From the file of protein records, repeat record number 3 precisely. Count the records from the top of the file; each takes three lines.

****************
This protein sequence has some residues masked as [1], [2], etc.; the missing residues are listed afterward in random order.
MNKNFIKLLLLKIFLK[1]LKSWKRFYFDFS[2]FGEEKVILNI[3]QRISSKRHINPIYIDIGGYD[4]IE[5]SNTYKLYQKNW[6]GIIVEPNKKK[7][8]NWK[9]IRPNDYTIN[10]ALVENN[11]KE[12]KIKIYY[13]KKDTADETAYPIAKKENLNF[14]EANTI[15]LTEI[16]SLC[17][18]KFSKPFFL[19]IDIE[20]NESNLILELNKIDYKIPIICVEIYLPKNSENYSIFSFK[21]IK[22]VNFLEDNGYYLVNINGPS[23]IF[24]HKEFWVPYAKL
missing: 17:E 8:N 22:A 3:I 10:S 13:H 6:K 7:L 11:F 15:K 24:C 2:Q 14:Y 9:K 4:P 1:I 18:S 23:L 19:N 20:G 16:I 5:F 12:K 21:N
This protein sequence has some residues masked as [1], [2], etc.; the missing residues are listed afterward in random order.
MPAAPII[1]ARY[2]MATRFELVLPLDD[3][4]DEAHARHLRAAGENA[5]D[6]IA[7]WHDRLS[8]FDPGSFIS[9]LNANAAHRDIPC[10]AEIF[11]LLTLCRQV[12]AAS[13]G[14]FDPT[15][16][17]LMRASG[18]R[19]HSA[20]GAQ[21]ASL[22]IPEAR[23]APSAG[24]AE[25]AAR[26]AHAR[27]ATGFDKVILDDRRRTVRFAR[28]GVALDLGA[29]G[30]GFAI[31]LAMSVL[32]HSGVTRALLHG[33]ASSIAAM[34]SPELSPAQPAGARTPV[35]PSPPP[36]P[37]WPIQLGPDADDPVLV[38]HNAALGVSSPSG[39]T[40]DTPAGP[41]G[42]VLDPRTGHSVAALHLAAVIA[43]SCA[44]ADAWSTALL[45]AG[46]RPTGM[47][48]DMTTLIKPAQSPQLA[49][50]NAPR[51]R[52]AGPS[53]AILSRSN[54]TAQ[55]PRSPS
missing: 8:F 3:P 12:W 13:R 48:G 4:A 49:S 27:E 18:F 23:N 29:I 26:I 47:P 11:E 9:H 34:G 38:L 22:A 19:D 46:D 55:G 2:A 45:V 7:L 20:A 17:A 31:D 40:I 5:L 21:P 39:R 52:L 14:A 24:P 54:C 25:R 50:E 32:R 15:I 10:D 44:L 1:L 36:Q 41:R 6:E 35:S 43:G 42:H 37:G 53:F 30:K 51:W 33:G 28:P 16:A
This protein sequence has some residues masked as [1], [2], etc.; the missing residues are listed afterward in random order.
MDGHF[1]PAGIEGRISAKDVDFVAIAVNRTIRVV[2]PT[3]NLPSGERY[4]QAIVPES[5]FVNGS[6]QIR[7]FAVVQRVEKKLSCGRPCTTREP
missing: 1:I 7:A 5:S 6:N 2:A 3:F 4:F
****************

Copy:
This protein sequence has some residues masked as [1], [2], etc.; the missing residues are listed afterward in random order.
MDGHF[1]PAGIEGRISAKDVDFVAIAVNRTIRVV[2]PT[3]NLPSGERY[4]QAIVPES[5]FVNGS[6]QIR[7]FAVVQRVEKKLSCGRPCTTREP
missing: 1:I 7:A 5:S 6:N 2:A 3:F 4:F